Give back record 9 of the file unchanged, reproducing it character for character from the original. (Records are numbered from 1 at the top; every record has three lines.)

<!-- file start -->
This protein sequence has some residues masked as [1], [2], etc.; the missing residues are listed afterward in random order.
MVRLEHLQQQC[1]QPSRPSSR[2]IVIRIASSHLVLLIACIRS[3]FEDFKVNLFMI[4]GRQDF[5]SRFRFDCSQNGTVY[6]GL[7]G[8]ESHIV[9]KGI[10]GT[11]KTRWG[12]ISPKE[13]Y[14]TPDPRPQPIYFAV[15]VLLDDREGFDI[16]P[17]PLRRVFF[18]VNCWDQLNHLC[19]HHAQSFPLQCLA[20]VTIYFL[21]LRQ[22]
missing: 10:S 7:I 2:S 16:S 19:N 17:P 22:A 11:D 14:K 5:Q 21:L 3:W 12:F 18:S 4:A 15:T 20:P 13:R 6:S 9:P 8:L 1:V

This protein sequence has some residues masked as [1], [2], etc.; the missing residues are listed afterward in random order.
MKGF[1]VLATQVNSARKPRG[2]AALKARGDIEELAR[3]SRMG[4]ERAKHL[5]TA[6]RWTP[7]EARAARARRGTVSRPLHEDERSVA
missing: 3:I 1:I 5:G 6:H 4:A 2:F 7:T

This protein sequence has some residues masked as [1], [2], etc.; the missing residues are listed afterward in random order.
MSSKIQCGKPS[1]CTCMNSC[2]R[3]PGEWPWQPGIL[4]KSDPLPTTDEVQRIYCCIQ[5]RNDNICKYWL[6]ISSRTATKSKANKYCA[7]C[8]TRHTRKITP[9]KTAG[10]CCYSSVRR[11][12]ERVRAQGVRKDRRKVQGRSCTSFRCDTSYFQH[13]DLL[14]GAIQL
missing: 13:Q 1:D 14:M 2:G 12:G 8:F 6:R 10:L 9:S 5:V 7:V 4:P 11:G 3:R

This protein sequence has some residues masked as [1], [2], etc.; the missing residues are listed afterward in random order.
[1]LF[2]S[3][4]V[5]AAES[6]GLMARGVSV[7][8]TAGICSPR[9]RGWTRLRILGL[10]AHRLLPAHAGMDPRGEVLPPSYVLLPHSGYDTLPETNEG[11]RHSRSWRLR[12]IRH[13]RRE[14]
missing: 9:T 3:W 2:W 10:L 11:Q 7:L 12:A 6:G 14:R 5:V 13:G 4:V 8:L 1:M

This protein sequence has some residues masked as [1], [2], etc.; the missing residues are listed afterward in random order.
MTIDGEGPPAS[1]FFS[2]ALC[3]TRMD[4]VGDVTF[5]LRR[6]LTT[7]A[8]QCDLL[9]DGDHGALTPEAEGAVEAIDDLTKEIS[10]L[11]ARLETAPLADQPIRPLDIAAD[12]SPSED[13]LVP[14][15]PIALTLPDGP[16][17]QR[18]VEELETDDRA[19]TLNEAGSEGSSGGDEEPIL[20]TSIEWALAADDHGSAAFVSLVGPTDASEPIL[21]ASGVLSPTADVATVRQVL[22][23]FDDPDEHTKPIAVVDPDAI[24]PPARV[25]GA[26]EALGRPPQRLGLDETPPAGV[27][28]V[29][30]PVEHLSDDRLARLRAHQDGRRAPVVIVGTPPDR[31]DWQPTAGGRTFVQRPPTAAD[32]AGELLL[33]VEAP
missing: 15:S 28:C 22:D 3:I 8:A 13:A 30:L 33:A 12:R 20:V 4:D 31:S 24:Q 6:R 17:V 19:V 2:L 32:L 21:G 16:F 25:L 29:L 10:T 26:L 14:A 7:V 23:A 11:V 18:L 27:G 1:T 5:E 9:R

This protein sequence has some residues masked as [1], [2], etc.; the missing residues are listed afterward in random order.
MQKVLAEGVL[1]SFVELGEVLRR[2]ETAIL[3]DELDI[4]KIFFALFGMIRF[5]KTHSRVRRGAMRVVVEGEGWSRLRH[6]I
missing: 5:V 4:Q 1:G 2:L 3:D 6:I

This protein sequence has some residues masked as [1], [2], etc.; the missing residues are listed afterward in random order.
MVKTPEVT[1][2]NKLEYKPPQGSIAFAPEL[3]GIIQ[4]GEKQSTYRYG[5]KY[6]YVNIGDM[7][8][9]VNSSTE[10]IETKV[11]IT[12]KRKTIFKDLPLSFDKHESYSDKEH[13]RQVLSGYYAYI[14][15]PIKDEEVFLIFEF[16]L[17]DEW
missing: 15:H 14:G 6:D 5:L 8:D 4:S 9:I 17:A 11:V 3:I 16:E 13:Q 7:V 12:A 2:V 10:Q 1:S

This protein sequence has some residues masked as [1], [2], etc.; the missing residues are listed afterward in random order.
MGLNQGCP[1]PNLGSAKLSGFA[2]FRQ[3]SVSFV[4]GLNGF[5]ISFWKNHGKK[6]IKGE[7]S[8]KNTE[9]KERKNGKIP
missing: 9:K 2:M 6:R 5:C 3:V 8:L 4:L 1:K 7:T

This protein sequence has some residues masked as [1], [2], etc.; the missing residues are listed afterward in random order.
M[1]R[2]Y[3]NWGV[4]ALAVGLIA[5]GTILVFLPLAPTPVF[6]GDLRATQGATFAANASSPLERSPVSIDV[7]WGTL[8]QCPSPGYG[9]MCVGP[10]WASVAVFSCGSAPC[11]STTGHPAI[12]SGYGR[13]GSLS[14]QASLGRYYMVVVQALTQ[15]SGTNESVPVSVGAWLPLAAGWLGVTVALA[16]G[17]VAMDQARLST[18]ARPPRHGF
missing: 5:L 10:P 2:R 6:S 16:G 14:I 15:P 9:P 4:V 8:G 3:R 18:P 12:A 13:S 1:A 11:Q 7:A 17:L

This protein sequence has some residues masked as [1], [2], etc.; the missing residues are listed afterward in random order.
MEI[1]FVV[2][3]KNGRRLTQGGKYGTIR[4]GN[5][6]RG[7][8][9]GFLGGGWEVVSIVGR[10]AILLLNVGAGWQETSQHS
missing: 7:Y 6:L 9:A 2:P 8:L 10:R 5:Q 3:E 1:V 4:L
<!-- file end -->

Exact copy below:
This protein sequence has some residues masked as [1], [2], etc.; the missing residues are listed afterward in random order.
M[1]R[2]Y[3]NWGV[4]ALAVGLIA[5]GTILVFLPLAPTPVF[6]GDLRATQGATFAANASSPLERSPVSIDV[7]WGTL[8]QCPSPGYG[9]MCVGP[10]WASVAVFSCGSAPC[11]STTGHPAI[12]SGYGR[13]GSLS[14]QASLGRYYMVVVQALTQ[15]SGTNESVPVSVGAWLPLAAGWLGVTVALA[16]G[17]VAMDQARLST[18]ARPPRHGF
missing: 5:L 10:P 2:R 6:S 16:G 14:I 15:P 9:P 4:V 8:G 3:R 18:P 12:A 13:S 1:A 11:Q 7:A 17:L